FG - 1.026 with refractometer - compensated to 1.010 (80% attenuation)
ABV ~ 5.7%

Carbonated it to 2.5Vols in a keg...It's been in the keg for about 2-3 days now. I had one yesterday and it has decent flavor, but very thin and kinda "watery".

I'm open to suggestions.... :)

I know my grist ratio is thin...I'm not sure what to do about that other than get a new false bottom (sits lower to the tun bottom) or get a new tun with different geometry.

Update - The false bottom sits about 2.5" off the bottom. This equates to about 1.75 gallons of water. I think the MegaPot 1.2 now ships with "The Titan" false bottom. It is a domed design with little dead space. They probably realized how bad the original false bottom design sucked. :)
« Last Edit: June 04, 2018, 01:03:58 AM by Kirk »

Offline Bob357

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Re: "watery beer"
« Reply #1 on: June 03, 2018, 04:02:12 PM »
Your grain bill looks pretty solid. I would suggest increasing the mash temperature in order to produce more dextrins and go with 1/2 lb. of wheat. Your yeast is a low attenuator, so that isn't the problem.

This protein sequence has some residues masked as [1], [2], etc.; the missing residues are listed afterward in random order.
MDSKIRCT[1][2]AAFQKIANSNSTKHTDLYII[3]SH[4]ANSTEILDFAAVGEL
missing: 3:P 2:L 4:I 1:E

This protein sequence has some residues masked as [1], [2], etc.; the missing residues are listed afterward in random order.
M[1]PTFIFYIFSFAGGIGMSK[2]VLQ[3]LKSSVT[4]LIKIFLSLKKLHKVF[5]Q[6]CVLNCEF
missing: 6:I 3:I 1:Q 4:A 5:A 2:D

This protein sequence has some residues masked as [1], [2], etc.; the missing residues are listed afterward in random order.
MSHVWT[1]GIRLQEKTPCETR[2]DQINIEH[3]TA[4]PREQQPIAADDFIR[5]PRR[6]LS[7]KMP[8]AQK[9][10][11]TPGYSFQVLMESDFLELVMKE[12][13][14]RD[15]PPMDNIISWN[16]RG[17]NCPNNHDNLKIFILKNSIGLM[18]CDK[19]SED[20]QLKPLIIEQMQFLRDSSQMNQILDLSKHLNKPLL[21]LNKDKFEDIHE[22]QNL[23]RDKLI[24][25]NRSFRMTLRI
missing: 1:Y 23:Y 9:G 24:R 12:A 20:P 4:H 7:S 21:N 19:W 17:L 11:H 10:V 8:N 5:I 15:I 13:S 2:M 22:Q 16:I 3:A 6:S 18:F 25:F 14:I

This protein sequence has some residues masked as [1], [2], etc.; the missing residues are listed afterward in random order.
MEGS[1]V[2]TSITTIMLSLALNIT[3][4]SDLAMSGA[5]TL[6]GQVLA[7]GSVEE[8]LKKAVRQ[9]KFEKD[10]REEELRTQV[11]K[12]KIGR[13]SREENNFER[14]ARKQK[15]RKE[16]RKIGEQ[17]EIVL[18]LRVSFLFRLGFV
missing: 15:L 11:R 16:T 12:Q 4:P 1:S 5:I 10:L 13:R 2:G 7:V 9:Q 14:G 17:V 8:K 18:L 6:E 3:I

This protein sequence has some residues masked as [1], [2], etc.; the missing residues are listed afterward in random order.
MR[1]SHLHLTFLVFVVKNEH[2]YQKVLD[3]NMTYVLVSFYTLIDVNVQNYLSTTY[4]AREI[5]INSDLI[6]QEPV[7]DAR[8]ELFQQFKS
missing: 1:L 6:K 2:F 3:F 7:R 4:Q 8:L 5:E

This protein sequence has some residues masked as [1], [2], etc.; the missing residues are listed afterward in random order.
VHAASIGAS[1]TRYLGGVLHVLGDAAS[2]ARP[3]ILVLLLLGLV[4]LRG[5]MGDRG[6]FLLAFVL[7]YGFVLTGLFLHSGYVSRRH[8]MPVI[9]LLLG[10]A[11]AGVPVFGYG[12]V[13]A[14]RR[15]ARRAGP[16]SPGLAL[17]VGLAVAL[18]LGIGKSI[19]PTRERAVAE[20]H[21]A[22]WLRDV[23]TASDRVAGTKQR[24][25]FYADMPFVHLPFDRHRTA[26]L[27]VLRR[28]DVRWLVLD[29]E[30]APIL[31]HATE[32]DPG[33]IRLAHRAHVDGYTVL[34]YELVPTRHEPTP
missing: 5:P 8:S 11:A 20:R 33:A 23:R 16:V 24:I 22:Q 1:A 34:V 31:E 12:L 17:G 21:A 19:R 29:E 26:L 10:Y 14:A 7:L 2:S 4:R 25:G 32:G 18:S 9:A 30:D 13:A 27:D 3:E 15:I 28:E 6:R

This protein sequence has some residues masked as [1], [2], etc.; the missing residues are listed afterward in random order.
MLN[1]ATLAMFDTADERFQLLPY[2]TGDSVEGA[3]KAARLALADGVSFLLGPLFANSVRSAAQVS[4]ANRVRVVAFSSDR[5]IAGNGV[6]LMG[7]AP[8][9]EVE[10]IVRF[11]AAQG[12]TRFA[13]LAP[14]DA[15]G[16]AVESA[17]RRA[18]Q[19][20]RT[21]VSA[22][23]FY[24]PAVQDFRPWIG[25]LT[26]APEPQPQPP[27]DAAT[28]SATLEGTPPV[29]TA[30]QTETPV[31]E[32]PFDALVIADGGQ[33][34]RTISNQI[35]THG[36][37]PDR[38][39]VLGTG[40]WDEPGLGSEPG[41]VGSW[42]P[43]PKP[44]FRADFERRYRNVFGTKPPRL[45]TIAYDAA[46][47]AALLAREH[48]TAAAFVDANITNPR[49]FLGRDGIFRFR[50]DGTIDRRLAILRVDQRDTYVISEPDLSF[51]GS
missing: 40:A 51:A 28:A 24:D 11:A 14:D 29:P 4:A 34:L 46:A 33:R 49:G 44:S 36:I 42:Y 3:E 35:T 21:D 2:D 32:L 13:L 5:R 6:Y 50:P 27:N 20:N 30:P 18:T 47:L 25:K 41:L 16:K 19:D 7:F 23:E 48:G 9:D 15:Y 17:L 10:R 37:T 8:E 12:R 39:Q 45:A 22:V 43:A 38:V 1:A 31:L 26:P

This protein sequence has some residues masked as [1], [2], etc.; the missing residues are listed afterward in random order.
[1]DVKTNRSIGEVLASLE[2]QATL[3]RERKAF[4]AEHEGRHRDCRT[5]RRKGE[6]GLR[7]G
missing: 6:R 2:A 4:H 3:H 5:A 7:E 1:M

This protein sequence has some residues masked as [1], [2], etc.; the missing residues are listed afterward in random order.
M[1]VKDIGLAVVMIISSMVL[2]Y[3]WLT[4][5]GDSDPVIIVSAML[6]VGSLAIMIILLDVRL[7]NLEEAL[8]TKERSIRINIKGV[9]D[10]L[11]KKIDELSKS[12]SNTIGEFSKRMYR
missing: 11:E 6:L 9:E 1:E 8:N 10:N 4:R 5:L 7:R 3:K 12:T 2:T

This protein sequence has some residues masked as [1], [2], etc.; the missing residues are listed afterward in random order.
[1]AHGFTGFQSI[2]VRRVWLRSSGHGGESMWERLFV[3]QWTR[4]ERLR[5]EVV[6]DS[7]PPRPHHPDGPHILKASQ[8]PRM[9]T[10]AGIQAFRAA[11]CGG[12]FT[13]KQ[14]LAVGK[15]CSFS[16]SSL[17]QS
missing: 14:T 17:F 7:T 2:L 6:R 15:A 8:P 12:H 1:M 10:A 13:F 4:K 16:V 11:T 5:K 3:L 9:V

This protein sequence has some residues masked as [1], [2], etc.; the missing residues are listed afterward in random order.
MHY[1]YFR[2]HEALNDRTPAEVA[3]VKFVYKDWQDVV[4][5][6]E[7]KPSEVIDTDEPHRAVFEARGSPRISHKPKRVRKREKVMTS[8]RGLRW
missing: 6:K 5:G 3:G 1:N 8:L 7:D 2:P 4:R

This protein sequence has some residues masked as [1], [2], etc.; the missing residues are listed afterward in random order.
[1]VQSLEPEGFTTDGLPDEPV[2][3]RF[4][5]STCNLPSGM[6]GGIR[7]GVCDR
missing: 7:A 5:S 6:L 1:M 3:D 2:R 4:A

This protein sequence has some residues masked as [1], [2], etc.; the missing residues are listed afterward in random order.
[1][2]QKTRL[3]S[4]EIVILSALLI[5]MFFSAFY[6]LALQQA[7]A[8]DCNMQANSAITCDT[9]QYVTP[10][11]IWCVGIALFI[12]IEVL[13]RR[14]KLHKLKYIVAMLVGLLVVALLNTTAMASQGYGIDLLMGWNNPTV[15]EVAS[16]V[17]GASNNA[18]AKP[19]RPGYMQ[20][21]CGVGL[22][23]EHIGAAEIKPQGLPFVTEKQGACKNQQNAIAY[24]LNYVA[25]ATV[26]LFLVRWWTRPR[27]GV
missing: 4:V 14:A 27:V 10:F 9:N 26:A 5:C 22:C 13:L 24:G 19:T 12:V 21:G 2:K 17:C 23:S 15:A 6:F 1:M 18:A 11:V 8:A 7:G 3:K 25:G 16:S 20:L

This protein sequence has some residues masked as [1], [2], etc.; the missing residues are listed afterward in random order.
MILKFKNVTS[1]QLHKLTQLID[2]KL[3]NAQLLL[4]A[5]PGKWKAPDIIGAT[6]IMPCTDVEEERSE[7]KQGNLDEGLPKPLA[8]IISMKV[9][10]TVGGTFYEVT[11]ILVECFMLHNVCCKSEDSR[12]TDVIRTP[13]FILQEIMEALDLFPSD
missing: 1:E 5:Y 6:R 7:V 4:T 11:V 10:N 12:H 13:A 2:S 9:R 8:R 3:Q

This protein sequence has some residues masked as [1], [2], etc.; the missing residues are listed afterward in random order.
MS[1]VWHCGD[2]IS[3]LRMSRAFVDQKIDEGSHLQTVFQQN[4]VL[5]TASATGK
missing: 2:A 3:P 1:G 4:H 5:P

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Offline denny

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Re: "watery beer"
« Reply #2 on: June 03, 2018, 04:23:51 PM »
Your grain bill looks pretty solid. I would suggest increasing the mash temperature in order to produce more dextrins and go with 1/2 lb. of wheat. Your yeast is a low attenuator, so that isn't the problem.

Worth a try, but I'm willing to bet not much, if any, change.  Most domestic malt, especially the Briess the OP is using, has so much diastatic power that mash temp makes little, if any, difference.  Using domestic malts, I've mashed the same recipe at 153 and 168 with identical results.
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Offline mabrungard

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Re: "watery beer"
« Reply #3 on: June 03, 2018, 04:34:07 PM »
Roughly 2.5 qts/lb is pretty thin!!  That must be quite a space under the false bottom. Are you hitting your intended SG?  That is a very high boil off rate and that can damage beer. A higher SG and lower starting volume would be a direction I would pursue.